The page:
Don’t tell me it can’t be done. It can. It’s being done in counties all across the country and their taxes are lower, their regulations are streamlined, their processes are more efficient and because of these things, they are growing while we have put a ceiling on our potential. Governor Cuomo’s budget includes a mechanism to allow the county executive to engage such discussions and let voters decide on the outcome. While I was originally skeptical of this because I believe as leaders we should be able to get in the room and make decisions that are best for taxpayers without force, I will use it. I will convene our governments and I hope they will join me to have these discussions.
I have held this office for just over ten years now and in that time we have made great progress. When I began, we looked at all that county government was doing and worked to make each area better. During the course of that process we scrapped some antiquated methods and implemented new ideas that led to a better way of doing things: we consolidated 9-1-1, upgraded to a medical examiner system, created a partnership with the Oneida Nation, received numerous credit rating upgrades, stabilized our finances, developed lead prevention programs, contracted to create an animal humane investigation unit and there are many more. As I stand here today, we have received the first delivery of 485 new public safety radios for the Utica, Rome and New Hartford Police Departments and the Sheriff’s Office, costing $1.6 million. This equipment is part of an essential $7.5 million public safety upgrade we can only do together, because we consolidated. We consolidated county offices and functions while restructuring how county government looks to those who interact with it.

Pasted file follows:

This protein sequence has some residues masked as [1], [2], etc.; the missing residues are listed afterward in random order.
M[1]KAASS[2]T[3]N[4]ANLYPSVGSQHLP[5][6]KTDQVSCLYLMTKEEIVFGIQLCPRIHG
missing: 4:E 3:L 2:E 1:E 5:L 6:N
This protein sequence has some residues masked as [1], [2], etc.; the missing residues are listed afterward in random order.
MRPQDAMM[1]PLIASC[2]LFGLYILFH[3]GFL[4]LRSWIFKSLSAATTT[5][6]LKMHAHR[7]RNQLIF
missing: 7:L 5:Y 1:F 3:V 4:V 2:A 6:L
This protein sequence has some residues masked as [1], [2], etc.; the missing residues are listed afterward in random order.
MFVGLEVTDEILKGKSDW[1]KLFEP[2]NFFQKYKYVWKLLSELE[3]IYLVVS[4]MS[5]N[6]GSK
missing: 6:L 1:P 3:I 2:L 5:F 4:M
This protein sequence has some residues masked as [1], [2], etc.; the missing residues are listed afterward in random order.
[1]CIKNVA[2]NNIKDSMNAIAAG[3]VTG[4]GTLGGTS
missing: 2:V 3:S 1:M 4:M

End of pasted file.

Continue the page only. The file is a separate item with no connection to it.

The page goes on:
While we have moved forward in many areas, there is more work to be done. I constantly challenge my department heads to be better at what we do. Reboots are sometimes necessary components of moving any community forward.
The Department of Social Services is the largest department in county government. As I have said many times, and it bears repeating, we have the best social services workers in the State of New York and what they do every day is a true public service. However, in a department of this nature that is so heavily mandated by the state and federal regulations, it can be difficult to innovate the way we do business. This year we will evaluate certain DSS operations and see if the way we are doing business is the best it can be.
We will look to restructure four key areas: intake, employment, support and fraud. We will assess our intake operations to assure we are utilizing the proper technology, tactics and techniques that are available to meet the needs of this community. We will examine and make any necessary changes to our employment division so that our focus is on helping people achieve the dignity and pride that comes from work. Last year we moved 982 people off of temporary assistance and into a job. Are they keeping those jobs? Are they succeeding? Are they on a path to self-reliance? That’s why we must look at our support services to make sure the hurdles keeping people from working are being removed.
Finally, we will look at our fraud division and change the way we go after those who abuse the system internally and externally. If you abuse the social services system for your own personal gain that is a crime which shows an egregious moral bankruptcy. We do not tolerate those who steal while children go hungry and families struggle to make ends meet, and we will strengthen our efforts to hold those criminals accountable for their actions.